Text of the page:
President Donald Trump trumpeted his administration’s accomplishments and wished his successor luck in a farewell video as he spent his final full day in office preparing to issue a flurry of pardons in a near-deserted White House, surrounded by an extraordinary security presence outside.
“This week we inaugurate a new administration and pray for its success in keeping America safe and prosperous,” Mr Trump said in the video farewell address, released by the White House less than 24 hours before President-elect Joe Biden’s inauguration.
“We extend our best wishes. And we also want them to have luck — a very important word.”
Mr Trump, who spent months trying to delegitimise Mr Biden’s win with baseless allegations of mass voter fraud, repeatedly referred to the “next administration”, but declined to utter Mr Biden’s name.
Many of Mr Trump’s supporters continue to believe the election was stolen from him, even though a long list of judges, Republican state officials and even Trump’s own government have said there is no evidence to support that claim.
Mr Trump in his address tried to cast his presidency as a triumph for everyday people as he highlighted what he sees as his top achievements, including efforts to normalise relations in the Middle East, the development of coronavirus vaccinations and the creation of a new Space Force.
And he tried to defend the endless controversies that have consumed the last four years as justified.
“As president, my top priority, my constant concern, has always been the best interests of American workers and American families,” he said.
“I did not seek the easiest course; by far, it was actually the most difficult.
“I did not seek the path that would get the least criticism.
“I took on the tough battles, the hardest fights, the most difficult choices because that’s what you elected me to do.”
Mr Trump also made clear that he has no plans of going quietly into the night, telling his supporters that, as he prepares “to hand power over to a new administration at noon on Wednesday, I want you to know that the movement we started is only just beginning.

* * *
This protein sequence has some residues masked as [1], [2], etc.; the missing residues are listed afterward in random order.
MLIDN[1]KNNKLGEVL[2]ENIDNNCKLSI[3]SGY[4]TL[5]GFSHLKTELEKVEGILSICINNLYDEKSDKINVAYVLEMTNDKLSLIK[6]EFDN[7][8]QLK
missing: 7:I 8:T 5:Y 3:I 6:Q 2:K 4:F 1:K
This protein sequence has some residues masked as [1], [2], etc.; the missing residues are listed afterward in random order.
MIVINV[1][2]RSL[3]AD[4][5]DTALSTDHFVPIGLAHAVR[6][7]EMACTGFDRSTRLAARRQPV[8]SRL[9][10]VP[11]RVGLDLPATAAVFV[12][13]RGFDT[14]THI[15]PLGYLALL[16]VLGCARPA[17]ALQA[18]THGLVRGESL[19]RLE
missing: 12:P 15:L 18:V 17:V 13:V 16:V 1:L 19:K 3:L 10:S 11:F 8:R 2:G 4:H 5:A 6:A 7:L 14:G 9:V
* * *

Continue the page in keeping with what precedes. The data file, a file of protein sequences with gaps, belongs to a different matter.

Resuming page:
“There’s never been anything like it.”
Mr Trump has remained largely out of sight since his supporters stormed the Capitol building earlier this month, trying to halt the peaceful transfer of power.
Aides had urged him to spend his final days in office participating in a series of legacy-burnishing events.
But Mr Trump, who remains consumed with anger and grievance over his election loss, largely refused.
He has not been seen in public since last week, when he travelled to Texas for one last photo opportunity at the border wall he pushed so adamantly throughout his presidency.
In the end, he spent less than 45 minutes on the ground there and spoke for just 21 minutes.
Mr Trump is set to leave Washington early Wednesday morning after a grand farewell event at nearby Joint Base Andrews.
Once there, he will board Air Force One for a final time, flying to Florida and becoming the first outgoing president in more than a century to skip the inauguration of his successor.
But it remains unclear how many people will be there to see him off.
Several former administration officials-turned-Trump critics have expressed surprise that they received invitations.
And even Vice President Mike Pence will be absent.
A person familiar with his schedule cited the logistical challenges of getting from the base back to DC for Mr Biden’s inauguration ceremonies, which Mr Pence will be attending.
Mr Trump has also refused to take part in any of the symbolic passing-of-the-torch traditions that have been the capstones of the peaceful transition of power from one administration to the next.
He is boycotting not just the ceremony at the Capitol, but also passed on inviting the Bidens to the White House for a get-to-know-you meeting.
And it remains unclear whether he will write Mr Biden a personal welcome letter, like the one he received from former president Barack Obama when he moved in.